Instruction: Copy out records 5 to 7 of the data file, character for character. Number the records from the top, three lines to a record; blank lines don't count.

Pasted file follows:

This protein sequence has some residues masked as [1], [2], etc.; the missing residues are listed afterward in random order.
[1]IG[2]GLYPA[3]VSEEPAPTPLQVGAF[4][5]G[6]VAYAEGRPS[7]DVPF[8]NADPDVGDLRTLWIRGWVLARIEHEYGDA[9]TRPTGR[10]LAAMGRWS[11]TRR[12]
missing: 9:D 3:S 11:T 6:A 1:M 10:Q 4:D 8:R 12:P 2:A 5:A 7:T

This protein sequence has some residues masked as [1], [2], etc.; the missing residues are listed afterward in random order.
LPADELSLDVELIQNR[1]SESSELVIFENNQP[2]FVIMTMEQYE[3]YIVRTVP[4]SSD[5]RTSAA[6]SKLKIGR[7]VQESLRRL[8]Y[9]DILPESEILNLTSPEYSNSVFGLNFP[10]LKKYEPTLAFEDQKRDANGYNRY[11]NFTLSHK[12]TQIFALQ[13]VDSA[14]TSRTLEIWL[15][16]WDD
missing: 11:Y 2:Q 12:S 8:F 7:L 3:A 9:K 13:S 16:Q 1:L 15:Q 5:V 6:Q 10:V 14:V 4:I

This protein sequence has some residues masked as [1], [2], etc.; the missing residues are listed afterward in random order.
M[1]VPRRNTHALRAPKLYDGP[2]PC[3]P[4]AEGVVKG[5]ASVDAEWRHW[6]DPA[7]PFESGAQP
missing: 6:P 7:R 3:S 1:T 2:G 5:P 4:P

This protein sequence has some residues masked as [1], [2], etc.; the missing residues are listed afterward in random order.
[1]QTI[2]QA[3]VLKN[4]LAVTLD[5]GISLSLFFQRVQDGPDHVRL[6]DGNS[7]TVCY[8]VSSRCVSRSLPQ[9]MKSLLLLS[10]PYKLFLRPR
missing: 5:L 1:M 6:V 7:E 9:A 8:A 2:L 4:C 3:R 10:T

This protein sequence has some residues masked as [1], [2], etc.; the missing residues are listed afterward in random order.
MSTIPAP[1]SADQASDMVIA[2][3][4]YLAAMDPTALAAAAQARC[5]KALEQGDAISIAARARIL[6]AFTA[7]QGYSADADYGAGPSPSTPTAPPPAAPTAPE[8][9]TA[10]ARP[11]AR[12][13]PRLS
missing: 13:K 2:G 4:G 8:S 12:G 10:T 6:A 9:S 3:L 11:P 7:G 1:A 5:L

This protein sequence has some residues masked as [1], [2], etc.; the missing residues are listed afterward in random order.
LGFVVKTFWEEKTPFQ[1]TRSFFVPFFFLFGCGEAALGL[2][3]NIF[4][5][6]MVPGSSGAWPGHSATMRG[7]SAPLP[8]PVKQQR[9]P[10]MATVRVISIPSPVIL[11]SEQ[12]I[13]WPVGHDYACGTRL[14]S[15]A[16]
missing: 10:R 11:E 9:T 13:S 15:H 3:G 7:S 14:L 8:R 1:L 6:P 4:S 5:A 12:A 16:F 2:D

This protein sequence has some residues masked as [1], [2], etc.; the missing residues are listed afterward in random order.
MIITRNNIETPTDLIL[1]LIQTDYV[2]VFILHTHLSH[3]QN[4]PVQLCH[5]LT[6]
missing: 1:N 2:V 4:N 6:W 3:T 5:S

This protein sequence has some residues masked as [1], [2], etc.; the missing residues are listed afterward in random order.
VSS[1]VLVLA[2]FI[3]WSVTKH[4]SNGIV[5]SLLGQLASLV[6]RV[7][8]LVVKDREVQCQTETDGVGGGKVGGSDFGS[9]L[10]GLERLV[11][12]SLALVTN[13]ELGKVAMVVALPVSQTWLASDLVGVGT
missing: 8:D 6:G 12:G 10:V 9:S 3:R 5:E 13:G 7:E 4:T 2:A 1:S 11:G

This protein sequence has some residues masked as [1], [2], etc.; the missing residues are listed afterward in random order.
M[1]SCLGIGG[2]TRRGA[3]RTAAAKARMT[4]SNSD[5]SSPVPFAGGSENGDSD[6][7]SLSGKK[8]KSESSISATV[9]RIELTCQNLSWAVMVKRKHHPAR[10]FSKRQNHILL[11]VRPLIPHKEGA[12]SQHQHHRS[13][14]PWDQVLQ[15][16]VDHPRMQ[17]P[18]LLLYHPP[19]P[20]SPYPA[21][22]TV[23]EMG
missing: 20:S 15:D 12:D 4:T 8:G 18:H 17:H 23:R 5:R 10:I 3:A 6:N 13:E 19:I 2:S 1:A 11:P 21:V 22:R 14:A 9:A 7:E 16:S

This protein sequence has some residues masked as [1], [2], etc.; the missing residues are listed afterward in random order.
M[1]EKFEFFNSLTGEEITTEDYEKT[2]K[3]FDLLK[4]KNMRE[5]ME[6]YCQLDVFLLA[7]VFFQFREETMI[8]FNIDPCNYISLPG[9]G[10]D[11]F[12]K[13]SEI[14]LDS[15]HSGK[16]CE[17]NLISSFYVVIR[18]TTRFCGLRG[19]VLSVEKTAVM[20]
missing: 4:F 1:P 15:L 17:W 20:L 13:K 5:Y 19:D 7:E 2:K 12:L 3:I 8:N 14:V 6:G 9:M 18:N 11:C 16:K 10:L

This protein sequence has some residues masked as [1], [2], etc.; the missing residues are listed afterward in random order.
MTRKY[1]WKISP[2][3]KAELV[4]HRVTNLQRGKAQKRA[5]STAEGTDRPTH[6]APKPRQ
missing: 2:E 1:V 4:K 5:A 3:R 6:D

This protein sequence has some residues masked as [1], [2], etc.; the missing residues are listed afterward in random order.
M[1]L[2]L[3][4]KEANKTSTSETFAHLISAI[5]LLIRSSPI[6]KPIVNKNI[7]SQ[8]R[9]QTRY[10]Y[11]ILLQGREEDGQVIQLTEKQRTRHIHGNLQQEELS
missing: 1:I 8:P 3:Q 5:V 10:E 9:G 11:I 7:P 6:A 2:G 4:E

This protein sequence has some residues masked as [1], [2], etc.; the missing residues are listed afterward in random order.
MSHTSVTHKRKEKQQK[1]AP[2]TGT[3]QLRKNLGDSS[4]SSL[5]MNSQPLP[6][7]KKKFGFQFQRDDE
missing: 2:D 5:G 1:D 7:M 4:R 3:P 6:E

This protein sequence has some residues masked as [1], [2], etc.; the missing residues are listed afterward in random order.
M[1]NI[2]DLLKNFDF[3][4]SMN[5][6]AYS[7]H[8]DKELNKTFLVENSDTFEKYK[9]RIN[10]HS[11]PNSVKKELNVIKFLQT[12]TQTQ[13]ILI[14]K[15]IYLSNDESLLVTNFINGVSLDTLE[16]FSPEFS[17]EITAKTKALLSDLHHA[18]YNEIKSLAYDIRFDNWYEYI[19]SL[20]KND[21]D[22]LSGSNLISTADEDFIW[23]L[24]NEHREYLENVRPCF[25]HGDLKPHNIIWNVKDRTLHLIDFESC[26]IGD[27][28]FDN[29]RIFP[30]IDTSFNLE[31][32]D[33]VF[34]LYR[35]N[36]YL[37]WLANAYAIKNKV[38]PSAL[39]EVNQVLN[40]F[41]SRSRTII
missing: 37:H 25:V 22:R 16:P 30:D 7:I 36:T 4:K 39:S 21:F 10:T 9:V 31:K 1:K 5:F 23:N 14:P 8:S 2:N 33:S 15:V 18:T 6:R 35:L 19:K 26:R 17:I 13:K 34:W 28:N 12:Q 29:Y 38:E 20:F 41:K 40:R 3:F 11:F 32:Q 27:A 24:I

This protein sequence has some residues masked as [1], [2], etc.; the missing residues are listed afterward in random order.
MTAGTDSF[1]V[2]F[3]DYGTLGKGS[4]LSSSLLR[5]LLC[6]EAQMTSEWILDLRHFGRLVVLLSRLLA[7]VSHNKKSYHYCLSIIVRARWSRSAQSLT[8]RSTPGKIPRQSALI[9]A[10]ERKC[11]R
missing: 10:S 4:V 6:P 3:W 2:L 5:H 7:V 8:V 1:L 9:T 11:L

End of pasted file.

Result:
This protein sequence has some residues masked as [1], [2], etc.; the missing residues are listed afterward in random order.
MSTIPAP[1]SADQASDMVIA[2][3][4]YLAAMDPTALAAAAQARC[5]KALEQGDAISIAARARIL[6]AFTA[7]QGYSADADYGAGPSPSTPTAPPPAAPTAPE[8][9]TA[10]ARP[11]AR[12][13]PRLS
missing: 13:K 2:G 4:G 8:S 12:G 10:T 6:A 9:S 3:L 11:P 7:G 1:A 5:L

This protein sequence has some residues masked as [1], [2], etc.; the missing residues are listed afterward in random order.
LGFVVKTFWEEKTPFQ[1]TRSFFVPFFFLFGCGEAALGL[2][3]NIF[4][5][6]MVPGSSGAWPGHSATMRG[7]SAPLP[8]PVKQQR[9]P[10]MATVRVISIPSPVIL[11]SEQ[12]I[13]WPVGHDYACGTRL[14]S[15]A[16]
missing: 10:R 11:E 9:T 13:S 15:H 3:G 7:S 14:L 8:R 1:L 6:P 4:S 5:A 12:A 16:F 2:D

This protein sequence has some residues masked as [1], [2], etc.; the missing residues are listed afterward in random order.
MIITRNNIETPTDLIL[1]LIQTDYV[2]VFILHTHLSH[3]QN[4]PVQLCH[5]LT[6]
missing: 1:N 2:V 4:N 6:W 3:T 5:S